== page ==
We offer Online CPR certification courses for Community, Workplace Employees, and Healthcare professionals in all Nebraska cities, including Omaha and North Platte. CPR classes make it easy to gain the skills needed to respond during cardiac or breathing emergencies. Thousands of institutions and organizations accept our course certification worldwide. As a result, we are trusted by hundreds of thousands of healthcare providers worldwide for their employment growth.
Online CPR Certification in Nebraska
Our online training in CPR, first aid, and basic life support follows the latest American Heart Association & Emergency Cardiovascular Care/ILCOR guidelines. We are also OSHA Standard compliant to ensure that you get a quality education. From receiving your training materials, studying the curriculum, taking the certification exam, and getting your certificate of completion, you can count on us.
Online CPR and First Aid training take only a few short hours to complete but can help you save a life when every second counts. In addition, our CPR certification cards are nationally accepted. You can instantly print your digital completion card after the successful completion of our CPR online training.
What is CPR?
Cardiopulmonary resuscitation (CPR) is a lifesaving technique used when a cardiac emergency occurs. Cardiac arrest happens if the heart unexpectedly stops beating. Without a heartbeat, the heart cannot pump blood to the body’s major organs like the brain and liver. Blood contains oxygen, which these organs require to survive. Without oxygen, severe brain damage occurs within four minutes, and death occurs within ten minutes. CPR manually pumps oxygenated blood to the organs when the heart cannot do so due to cardiovascular complications.
What are the latest CPR recommendations?
Rescuers should check the victim for responsiveness and determine if they have a pulse. If there is no pulse, they should call 911 and report a cardiac arrest to the operator. Ideally, a second bystander will be available to call 911 while the first rescuer begins CPR immediately.
When performing CPR, The American Heart Association (AHA) recommends the following guidelines:
Kneel above the victim's chest and, keeping the arms straight, place one hand on top of the other in the center of the breastbone.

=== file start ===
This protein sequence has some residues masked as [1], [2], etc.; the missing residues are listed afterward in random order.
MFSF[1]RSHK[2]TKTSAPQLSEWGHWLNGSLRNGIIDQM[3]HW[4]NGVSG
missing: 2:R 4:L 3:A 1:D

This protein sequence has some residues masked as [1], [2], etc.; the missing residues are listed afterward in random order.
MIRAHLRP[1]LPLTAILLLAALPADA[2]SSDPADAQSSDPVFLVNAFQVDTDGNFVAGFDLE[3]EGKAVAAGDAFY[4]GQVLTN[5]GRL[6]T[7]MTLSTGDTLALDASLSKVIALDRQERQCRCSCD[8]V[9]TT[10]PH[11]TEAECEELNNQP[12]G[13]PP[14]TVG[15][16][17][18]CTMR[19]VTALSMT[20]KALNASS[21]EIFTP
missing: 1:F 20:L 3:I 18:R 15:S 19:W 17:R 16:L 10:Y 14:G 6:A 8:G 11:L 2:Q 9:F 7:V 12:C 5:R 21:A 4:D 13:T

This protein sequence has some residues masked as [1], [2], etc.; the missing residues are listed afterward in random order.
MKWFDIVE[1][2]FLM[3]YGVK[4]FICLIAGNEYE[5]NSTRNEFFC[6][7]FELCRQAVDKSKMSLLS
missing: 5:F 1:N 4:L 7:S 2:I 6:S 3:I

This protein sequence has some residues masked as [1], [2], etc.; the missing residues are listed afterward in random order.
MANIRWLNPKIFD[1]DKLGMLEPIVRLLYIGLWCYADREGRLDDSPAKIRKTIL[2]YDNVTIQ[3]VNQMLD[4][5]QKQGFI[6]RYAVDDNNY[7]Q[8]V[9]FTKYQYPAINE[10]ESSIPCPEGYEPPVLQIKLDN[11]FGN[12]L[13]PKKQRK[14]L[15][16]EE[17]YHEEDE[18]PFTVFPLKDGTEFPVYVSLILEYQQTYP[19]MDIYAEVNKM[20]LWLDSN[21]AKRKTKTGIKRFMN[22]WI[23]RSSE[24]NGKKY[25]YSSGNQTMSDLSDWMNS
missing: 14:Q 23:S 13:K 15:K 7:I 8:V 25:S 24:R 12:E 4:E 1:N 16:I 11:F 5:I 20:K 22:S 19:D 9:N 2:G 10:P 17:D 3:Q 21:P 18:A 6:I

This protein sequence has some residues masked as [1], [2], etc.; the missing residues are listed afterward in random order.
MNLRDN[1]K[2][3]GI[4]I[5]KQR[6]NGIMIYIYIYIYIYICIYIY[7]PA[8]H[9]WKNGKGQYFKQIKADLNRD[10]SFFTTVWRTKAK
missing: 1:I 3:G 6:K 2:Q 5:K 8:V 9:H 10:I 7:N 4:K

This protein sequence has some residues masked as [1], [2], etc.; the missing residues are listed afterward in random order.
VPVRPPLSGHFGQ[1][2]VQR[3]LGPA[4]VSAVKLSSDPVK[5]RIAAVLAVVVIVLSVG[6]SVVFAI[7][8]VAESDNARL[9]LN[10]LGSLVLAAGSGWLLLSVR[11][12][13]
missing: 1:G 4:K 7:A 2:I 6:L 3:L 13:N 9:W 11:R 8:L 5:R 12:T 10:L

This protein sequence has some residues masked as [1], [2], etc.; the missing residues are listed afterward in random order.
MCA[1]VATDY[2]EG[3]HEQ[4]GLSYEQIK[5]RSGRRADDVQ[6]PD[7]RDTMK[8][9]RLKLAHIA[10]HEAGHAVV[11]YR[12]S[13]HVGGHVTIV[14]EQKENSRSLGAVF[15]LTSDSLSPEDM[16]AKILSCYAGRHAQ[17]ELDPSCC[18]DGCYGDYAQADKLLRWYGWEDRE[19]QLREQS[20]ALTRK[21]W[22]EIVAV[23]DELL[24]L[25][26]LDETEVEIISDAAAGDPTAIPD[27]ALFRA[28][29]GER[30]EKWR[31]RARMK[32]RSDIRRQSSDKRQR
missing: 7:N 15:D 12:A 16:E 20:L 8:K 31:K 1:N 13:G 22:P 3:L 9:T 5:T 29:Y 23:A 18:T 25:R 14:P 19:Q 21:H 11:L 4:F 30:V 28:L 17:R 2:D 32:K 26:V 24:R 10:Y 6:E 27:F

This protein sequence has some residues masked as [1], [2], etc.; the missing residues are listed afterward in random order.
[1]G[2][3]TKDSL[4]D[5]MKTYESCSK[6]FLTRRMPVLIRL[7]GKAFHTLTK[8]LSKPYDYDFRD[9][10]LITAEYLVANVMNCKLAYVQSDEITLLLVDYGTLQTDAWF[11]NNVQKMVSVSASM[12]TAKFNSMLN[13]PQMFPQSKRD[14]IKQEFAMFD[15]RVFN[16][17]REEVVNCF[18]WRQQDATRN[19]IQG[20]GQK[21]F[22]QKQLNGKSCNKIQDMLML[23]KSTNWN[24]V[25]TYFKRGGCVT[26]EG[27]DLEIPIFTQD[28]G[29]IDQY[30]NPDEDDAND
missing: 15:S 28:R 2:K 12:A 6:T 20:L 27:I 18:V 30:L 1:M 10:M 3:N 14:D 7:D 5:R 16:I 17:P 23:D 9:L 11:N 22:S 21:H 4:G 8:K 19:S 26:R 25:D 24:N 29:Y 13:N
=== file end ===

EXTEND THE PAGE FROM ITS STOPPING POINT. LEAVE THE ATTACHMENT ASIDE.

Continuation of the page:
Pump the victim's chest, going down at least 2 inches with each compression. There should be 100 - 120 compressions per minute.
Continue compressions until emergency personnel arrives on the scene and can take over.
Individuals who are CPR certified may perform rescue breathing if the victim is not breathing normally on their own.
Rescue breathing involves first opening the victim's airway by tilting the head back. Next, with their mouth over the top of the victim's mouth, rescuers will deliver one rescue breath and observe whether their chest rises. If it rises, the rescuer may return to performing chest compressions. If the chest does not rise, give the second breath and resume chest compressions. Repeat a pattern of 2 rescue breaths following every 30 chest compressions until the victim is breathing normally or until emergency medical support arrives and can take over.
When is an AED required?
CPR pumps blood to the organs when the heart stops during a cardiac arrest but does not restart the heart. However, bystanders can restart the heart using an automated external defibrillator (AED). These devices are available for public use in airports, subway stations, parks, shopping malls, libraries, schools, and sports arenas. The use of an AED is required when a victim does not have a pulse.
After delivering five cycles of chest compressions, another bystander should go to retrieve an AED. The voice-automated device will guide the rescuer through each step of use. After using the AED, rescuers should confirm that the victim’s pulse returns before they stop delivering chest compressions. They may continue rescue breathing if the victim is not breathing on their own.
Nebraska CPR Data
Nebraska ranks 16th out of 50 states for the number of cardiovascular deaths in one year.
In the state of Nebraska, there were 227 cardiovascular deaths for every 100,000 people annually.
More than 350,000 out of hospital cardiac arrests happen in the US each year.
Cardiac arrest is a leading cause of death in the US.
In Nebraska, men are 46% more likely to die from a cardiac-related incident than women are.